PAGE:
By Paul Noël
Retailers have one job: get consumers what they need, when they need it. Sounds simple, right?
In reality, retailers have to satisfy consumer demands while simultaneously keeping costs down and growing profits. Fulfilling these goals depends on having the right suppliers. Brands are only as strong as the weakest link in their supply chain. A missing clause in one supplier contract can make or break your efficiency and results.
Here’s an in-depth look at some of the most costly supplier sourcing mistakes retailers commit and how to prevent them:
1. Not including risk management into contracts. Contracts are a valuable risk prevention tool, as long as they’re thoroughly drafted and reviewed to address certain standards. However, many companies fail to include clauses that would otherwise protect them in the event of a natural disaster or production glitch.
As retailers increasingly source goods and services from a broader base of global suppliers, they must proceed with extreme caution before signing purchase agreements. Especially during peak holiday seasons or new product launches, brands need a safety net. Factors such as defective products or services, intellectual property loss and product availability are all critical terms to weave into contracts when engaging with new suppliers, or renewing the services of a current one.
2. Relying heavily on one supplier. Putting all (or most of) your eggs in one basket is a precarious move for retailers. While centralizing production can cut superfluous waste out of a supply chain and simplify certain procurement processes, it also exposes retailers to extreme risk, turning small hiccups into crippling downtime.
Apple is just one major name that’s grappled with single-supplier dependency issues. The company is no stranger to supply shortages, but its latest iPhone 6 and 6 Plus release has suffered significant delays. By contracting with one manufacturer to produce the bulk of both models, Apple has a major output imbalance on its hands. Building a diverse base of trusted suppliers mitigates these vulnerabilities, ensuring companies have a back-up plan when they need it most.
3. Getting careless with seasonal supplier sourcing. It’s not uncommon for retailers to bolster operations with seasonal supplier contracts leading up to back-to-school time or the holidays. But crafting a long-term strategy around these seasonal relationships escalates supply chain volatility. Retailers may be locked into paying premiums with companies that work exclusively in short-term arrangements.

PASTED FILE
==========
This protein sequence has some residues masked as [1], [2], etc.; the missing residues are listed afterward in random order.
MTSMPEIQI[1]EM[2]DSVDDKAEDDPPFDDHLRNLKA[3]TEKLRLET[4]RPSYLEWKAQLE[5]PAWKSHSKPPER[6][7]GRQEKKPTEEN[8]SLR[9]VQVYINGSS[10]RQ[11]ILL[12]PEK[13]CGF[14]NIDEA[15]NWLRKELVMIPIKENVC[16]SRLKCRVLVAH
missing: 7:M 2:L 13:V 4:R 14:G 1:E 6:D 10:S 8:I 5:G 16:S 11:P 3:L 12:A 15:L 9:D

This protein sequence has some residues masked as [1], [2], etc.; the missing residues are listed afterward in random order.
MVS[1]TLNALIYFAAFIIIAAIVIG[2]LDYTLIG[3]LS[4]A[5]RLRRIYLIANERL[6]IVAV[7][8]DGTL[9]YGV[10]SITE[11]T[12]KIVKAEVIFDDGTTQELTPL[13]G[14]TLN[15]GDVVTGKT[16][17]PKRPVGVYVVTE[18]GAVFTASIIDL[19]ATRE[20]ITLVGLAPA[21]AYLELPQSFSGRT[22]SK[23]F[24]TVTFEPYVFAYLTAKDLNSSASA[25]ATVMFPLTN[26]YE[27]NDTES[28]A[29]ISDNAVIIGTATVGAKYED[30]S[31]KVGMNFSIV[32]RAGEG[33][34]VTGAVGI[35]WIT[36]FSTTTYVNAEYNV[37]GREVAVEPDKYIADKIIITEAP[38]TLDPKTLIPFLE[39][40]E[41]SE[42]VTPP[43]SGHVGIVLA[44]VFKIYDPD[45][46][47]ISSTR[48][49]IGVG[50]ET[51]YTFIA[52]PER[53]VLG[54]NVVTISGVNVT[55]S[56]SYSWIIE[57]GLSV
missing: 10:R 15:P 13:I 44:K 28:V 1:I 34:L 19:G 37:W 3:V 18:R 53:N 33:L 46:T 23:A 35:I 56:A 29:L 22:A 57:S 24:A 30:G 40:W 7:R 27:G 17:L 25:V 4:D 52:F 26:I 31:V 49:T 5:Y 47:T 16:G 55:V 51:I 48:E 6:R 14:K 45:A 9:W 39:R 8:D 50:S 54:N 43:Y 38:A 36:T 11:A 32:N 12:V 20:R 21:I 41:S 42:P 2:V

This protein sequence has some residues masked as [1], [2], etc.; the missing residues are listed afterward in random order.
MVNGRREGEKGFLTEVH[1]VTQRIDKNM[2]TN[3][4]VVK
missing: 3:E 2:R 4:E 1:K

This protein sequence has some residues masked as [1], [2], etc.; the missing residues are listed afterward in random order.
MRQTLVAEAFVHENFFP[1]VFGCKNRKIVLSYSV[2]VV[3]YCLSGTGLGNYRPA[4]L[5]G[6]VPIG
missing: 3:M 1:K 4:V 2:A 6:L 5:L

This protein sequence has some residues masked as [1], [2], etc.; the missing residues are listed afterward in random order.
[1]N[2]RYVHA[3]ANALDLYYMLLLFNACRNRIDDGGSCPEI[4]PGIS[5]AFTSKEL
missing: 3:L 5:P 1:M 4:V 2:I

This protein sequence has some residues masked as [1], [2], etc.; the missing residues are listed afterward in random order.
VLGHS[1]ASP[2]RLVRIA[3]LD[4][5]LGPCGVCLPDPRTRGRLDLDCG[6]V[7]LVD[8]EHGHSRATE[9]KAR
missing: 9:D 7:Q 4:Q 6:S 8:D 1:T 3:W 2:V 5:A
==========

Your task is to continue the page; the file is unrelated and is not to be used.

Shopping around for the best price—and fulfillment track record—before locking in with one seasonal supplier is a crucial step to take. Likewise, retailers should have a stockpile of trusted standby suppliers they can tap to avoid eleventh hour meltdowns.
4. Skipping subcontractor due diligence. When sourcing finished goods, suppliers usually rely on their own network of subcontractors for parts or production. Retailers should mind this extra supply chain layer closely. Despite the degree of separation, brands often suffer the consequences of subcontractors’ noncompliance, from labor violations to intellectual property theft.
In 2013, after widely publicized issues in unauthorized subcontractor facilities, Walmart announced it would instantly drop suppliers that subcontracted to factories the retailer hadn’t approved. Retailers should require similar subcontractor clauses before signing with a supplier, and continuously review suppliers to ensure partnerships stay above board.
5. Failing to honestly evaluate long-term suppliers. Supply chain management, like many aspects of running a business, is about relationships. Forming long-term partnerships with key suppliers who understand your process and customers is a procurement officer’s dream. At the same time, it’s easy to let relationships negatively bias supply chain decisions.
All suppliers, new or existing, should be regularly assessed across different metrics, including price, delivery performance, quality, subcontractors, disaster recovery plans and credit standing. This habit not only reinforces risk management, but also helps retailers identify areas for cost savings and growth.
Eradicating any or all of these common sourcing mistakes doesn’t have to mean added paperwork for sourcing and procurement officers. With the right technology and techniques, retailers can use information they already have at their disposal to reduce risky behavior and supplement their bottom line.